I started covering, full time, on July 3, 2008. I had been covering at home for about a month prior, and wearing a wide headband out in public.
This is something that I had been building up to for several months. I had, in my need to know everything been reading a Catholic message board and came across some very heated debates about whether or not women were still required, under the new canon laws, to wear veils to Mass. Both side of the debate can get very...agitated by the discussion, for reasons that I can't understand. However, as I sat there reading it, it just struck me that covering was, at least for me, the right thing to do. But I shook my head, and thought, no, no, it's an old fashioned tradition. The Church took that requirement out. We no longer have to wear them, most women don't, and you'll just look silly.
But the thought wouldn't leave me alone. So I started investigating. The first sites and blogs I found were all Muslim women, wearing the hijab, explaining how they were doing it not because they were forced, but because God had commanded it. And then they would list the reasons behind the command, but it came down to something as simple as that. God said so. And so, without knowing that there were other women, aside from the Amish and some of the Mennonite branches that covered all the time, at least in the Christian faith, I went looking for more arguments for the continued covering by women in their churches. Boy, did I ever find them. Some wonderful, well thought out, well researched posts and articles. There was this entire community of women out there who felt as I was beginning to feel, that God had called them to this, to covering.
I looked at the classic passage, 1 Corinthians 11, where St. Paul instructs that women should be veiled when they pray or prophesy. That the veil is a symbol of the authority that is over her, whether that authority is God, her father, her husband, or the priest. And she should cover her glory, her hair, on account of the angels. Out of respect. Okay. By St. Paul's direction, women should cover their hair in church. The Church, when they published the new canon laws, left out any mention of headcoverings, which means that it is not forbidden, nor is it commanded. But Paul did command it. So, I fall back to that original command. Paul did not say, "these particular women, right there, in the first row, must cover, but the rest of you, 2,000 years later, you don't have to anymore." No. He said that women should be veiled when they pray, out of respect for the authority of God, and for the angels. Why the angels? Who knows. I've seen some interesting arguments as to what "on account of the angels" might mean, but I'm undecided on why the angels care that I cover. The important fact is that that little phrase, "on account of the angels" shows that it does matter to them.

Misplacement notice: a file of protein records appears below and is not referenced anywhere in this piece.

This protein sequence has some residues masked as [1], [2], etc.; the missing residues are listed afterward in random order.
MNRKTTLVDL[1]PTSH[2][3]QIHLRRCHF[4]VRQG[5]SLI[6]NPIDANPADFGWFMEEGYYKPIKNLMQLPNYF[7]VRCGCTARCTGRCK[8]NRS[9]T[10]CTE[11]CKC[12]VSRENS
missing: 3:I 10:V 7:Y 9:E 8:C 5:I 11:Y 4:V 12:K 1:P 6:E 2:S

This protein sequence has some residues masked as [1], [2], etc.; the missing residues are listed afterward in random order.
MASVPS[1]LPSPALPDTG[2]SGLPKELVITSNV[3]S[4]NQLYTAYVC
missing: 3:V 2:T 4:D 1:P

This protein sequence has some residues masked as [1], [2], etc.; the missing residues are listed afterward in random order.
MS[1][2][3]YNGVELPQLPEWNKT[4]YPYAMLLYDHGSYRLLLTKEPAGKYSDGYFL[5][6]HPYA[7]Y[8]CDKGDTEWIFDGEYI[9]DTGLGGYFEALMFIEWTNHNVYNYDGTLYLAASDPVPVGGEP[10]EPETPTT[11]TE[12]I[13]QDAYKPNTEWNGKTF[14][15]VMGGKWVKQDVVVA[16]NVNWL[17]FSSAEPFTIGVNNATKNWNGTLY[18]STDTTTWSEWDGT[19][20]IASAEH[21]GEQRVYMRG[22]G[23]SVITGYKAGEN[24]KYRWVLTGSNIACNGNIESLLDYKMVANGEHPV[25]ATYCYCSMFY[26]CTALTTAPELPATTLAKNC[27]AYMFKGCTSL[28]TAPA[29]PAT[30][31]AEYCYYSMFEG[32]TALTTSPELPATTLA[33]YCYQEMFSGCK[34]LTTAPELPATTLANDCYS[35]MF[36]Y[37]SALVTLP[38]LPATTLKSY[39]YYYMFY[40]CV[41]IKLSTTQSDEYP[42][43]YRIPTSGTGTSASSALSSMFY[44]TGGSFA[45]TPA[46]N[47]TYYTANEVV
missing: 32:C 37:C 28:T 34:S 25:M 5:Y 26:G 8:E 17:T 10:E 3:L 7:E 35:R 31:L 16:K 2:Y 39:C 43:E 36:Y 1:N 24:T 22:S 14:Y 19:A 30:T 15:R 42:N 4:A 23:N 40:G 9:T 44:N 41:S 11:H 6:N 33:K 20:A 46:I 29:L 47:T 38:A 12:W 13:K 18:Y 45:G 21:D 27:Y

Right. So, covering in church was clearly (to me) commanded in the Bible. I would start doing that, but in a subtle way, so as not to distract the other parishioners from their worship. I was distracting enough, since I cannot take communion yet, and so there is some maneuvering when people come back to the pew after receiving. This is where the large headbands came in. But I felt, at least for me, that this was a cheat. It didn't cover my head, not at all. But for the time being, it was what I had. While I tried to work out what to do, the headbands were better than nothing.
And while I'm thinking of all this, it comes to me, that we are also instructed to pray unceasingly. Right. I can do that. Oh! But wait, I have to cover when I pray. So I found an old scarf of my sisters, green with purple polka dots, sheer, and quite long. And when it was time for me to pray at home, when I felt the need to pray, I would go into my room, lock the door, and wrap this scarf around my head to pray. But people would knock, they would interrupt me, and I would have to whip off this scarf (so I didn't look odd) and go answer the door. They eventually understood that if I was cloistered in my room, I was praying, and not to be disturbed, but this just came to feel silly. I was not praying unceasingly, because whenever the need struck, if I wasn't able to get to my room, I couldn't cover. This didn't mean that I didn't pray, but I felt wrong about it. Knowing that I should be covered, and not being. And so I didn't always pray when I felt that I should.
Then, one day, doing yard work, enjoying the sun and the weather and trimming our trees, the thought came: I am constantly surrounded by God, and His angels. If He is everywhere, and we are to cover in His Presence, then that means covering all the time. Everywhere. And it was that simple. I would cover all the time, and honor God and the angels, and then, whenever and where ever the need struck, I would be able to pray. So simple.